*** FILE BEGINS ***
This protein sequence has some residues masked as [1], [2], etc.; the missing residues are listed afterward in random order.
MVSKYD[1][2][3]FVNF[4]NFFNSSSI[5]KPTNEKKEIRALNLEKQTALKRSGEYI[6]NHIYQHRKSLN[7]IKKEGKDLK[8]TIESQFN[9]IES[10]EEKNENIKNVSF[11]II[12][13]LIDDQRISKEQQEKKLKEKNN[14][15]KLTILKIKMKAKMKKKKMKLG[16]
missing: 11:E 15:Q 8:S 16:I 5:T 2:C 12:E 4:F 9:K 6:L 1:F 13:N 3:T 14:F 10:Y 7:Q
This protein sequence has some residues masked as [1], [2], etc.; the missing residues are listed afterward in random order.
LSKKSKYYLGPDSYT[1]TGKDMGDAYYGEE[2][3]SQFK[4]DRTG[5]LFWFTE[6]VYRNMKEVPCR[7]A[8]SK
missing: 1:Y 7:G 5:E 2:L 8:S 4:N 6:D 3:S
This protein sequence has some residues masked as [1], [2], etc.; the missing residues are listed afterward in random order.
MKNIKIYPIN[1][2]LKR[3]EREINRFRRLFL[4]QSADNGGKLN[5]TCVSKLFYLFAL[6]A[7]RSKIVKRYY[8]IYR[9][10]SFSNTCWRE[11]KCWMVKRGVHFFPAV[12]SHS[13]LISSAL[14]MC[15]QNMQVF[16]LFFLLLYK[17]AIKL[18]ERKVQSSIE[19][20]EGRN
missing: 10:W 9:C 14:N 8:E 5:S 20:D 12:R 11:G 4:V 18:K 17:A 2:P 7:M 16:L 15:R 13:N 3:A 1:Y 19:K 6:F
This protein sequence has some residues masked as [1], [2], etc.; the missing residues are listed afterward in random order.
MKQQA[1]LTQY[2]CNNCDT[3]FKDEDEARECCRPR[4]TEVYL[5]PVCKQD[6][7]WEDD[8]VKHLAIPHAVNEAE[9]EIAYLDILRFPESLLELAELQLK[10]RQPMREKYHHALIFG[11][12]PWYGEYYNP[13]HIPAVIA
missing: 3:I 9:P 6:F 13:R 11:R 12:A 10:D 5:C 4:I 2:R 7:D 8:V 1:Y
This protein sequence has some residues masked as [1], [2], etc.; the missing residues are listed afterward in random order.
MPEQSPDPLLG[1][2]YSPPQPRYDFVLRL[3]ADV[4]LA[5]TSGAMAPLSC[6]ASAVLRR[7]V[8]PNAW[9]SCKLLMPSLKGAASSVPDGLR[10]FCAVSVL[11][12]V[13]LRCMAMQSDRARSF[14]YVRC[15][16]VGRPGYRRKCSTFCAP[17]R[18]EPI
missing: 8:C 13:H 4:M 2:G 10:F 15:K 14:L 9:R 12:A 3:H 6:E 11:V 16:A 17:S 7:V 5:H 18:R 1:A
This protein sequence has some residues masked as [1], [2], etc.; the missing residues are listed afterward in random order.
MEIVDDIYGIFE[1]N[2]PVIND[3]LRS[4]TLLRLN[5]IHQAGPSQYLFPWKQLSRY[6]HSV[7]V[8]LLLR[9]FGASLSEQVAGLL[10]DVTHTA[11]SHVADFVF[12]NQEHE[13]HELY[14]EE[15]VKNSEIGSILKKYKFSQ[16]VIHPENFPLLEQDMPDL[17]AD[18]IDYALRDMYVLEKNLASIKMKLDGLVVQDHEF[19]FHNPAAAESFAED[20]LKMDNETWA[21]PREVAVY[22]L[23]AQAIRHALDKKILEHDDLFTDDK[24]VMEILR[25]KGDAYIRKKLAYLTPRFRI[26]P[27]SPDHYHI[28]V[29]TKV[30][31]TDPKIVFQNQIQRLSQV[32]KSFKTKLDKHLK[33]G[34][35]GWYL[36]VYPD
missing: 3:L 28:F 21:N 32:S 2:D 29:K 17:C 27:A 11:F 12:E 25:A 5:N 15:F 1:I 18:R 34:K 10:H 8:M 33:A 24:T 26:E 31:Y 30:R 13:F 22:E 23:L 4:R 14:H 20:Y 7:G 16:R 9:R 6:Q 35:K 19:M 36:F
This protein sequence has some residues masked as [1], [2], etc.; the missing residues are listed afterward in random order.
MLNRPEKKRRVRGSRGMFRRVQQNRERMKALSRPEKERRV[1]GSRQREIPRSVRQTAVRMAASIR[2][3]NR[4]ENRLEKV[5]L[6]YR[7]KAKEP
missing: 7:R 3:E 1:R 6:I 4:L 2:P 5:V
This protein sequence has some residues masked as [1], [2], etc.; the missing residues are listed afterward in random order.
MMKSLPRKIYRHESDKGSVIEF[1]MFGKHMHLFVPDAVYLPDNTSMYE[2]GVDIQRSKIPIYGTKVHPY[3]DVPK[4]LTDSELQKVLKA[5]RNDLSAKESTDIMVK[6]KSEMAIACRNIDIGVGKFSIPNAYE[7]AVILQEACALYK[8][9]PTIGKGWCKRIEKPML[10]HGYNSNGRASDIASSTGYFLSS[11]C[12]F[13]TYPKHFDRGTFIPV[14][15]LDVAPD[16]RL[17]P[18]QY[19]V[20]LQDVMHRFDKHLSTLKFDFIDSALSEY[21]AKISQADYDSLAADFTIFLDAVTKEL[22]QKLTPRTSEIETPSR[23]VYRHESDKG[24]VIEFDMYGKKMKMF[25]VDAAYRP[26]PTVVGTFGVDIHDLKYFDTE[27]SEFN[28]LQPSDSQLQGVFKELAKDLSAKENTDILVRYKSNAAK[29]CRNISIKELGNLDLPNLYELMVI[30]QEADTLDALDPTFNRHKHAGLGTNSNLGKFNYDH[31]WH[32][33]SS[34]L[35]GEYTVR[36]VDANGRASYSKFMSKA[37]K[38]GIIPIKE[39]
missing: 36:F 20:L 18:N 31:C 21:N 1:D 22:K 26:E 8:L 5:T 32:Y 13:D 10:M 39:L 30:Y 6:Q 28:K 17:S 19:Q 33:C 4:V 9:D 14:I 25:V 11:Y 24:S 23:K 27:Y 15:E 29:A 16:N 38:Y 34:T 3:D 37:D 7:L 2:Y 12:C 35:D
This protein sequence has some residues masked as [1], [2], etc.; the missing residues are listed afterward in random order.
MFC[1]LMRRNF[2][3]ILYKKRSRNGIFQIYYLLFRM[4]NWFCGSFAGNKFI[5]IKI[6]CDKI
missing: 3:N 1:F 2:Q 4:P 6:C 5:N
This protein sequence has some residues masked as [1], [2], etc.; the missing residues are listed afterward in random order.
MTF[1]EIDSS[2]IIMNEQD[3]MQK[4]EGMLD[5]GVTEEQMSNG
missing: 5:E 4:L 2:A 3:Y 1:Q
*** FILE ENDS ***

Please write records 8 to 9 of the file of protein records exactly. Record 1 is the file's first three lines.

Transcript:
This protein sequence has some residues masked as [1], [2], etc.; the missing residues are listed afterward in random order.
MMKSLPRKIYRHESDKGSVIEF[1]MFGKHMHLFVPDAVYLPDNTSMYE[2]GVDIQRSKIPIYGTKVHPY[3]DVPK[4]LTDSELQKVLKA[5]RNDLSAKESTDIMVK[6]KSEMAIACRNIDIGVGKFSIPNAYE[7]AVILQEACALYK[8][9]PTIGKGWCKRIEKPML[10]HGYNSNGRASDIASSTGYFLSS[11]C[12]F[13]TYPKHFDRGTFIPV[14][15]LDVAPD[16]RL[17]P[18]QY[19]V[20]LQDVMHRFDKHLSTLKFDFIDSALSEY[21]AKISQADYDSLAADFTIFLDAVTKEL[22]QKLTPRTSEIETPSR[23]VYRHESDKG[24]VIEFDMYGKKMKMF[25]VDAAYRP[26]PTVVGTFGVDIHDLKYFDTE[27]SEFN[28]LQPSDSQLQGVFKELAKDLSAKENTDILVRYKSNAAK[29]CRNISIKELGNLDLPNLYELMVI[30]QEADTLDALDPTFNRHKHAGLGTNSNLGKFNYDH[31]WH[32][33]SS[34]L[35]GEYTVR[36]VDANGRASYSKFMSKA[37]K[38]GIIPIKE[39]
missing: 36:F 20:L 18:N 31:C 21:N 1:D 22:K 26:E 8:L 5:T 32:Y 13:D 10:M 39:L 30:Y 6:Q 28:K 17:S 19:Q 33:C 4:V 9:D 14:I 25:V 11:Y 24:S 23:K 27:Y 15:E 29:A 16:N 38:Y 34:T 3:D 37:D 7:L 2:Y 12:C 35:D
This protein sequence has some residues masked as [1], [2], etc.; the missing residues are listed afterward in random order.
MFC[1]LMRRNF[2][3]ILYKKRSRNGIFQIYYLLFRM[4]NWFCGSFAGNKFI[5]IKI[6]CDKI
missing: 3:N 1:F 2:Q 4:P 6:C 5:N